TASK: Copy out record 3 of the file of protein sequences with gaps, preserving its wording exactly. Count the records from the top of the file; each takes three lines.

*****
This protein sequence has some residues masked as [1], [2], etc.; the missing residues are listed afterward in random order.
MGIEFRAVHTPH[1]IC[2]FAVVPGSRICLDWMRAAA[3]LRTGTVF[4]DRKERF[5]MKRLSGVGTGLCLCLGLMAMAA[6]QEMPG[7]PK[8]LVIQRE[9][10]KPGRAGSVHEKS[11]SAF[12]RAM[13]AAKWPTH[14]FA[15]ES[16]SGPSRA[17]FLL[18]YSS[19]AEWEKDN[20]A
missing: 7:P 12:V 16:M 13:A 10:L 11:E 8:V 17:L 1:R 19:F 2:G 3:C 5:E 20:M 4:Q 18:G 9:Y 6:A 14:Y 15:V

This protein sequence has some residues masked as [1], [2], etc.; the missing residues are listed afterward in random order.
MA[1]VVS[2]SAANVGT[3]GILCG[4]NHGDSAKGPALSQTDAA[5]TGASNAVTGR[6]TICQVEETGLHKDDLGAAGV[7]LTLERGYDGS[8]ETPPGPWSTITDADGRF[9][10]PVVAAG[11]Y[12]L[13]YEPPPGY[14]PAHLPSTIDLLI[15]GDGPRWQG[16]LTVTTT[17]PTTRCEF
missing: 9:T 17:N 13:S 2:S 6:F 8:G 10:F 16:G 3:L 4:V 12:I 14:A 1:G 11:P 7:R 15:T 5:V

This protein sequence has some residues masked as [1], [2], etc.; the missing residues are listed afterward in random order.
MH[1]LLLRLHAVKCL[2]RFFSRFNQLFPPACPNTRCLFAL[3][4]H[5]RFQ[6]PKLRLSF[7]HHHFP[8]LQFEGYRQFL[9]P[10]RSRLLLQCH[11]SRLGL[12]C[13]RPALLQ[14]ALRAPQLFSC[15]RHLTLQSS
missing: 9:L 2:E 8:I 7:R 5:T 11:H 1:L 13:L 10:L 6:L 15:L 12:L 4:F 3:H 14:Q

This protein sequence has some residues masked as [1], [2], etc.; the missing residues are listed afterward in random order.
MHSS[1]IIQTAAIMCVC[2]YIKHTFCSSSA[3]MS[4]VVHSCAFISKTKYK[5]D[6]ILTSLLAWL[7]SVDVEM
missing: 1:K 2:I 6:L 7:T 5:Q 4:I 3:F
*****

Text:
This protein sequence has some residues masked as [1], [2], etc.; the missing residues are listed afterward in random order.
MH[1]LLLRLHAVKCL[2]RFFSRFNQLFPPACPNTRCLFAL[3][4]H[5]RFQ[6]PKLRLSF[7]HHHFP[8]LQFEGYRQFL[9]P[10]RSRLLLQCH[11]SRLGL[12]C[13]RPALLQ[14]ALRAPQLFSC[15]RHLTLQSS
missing: 9:L 2:E 8:I 7:R 5:T 11:H 1:L 13:L 10:L 6:L 15:L 12:L 4:F 3:H 14:Q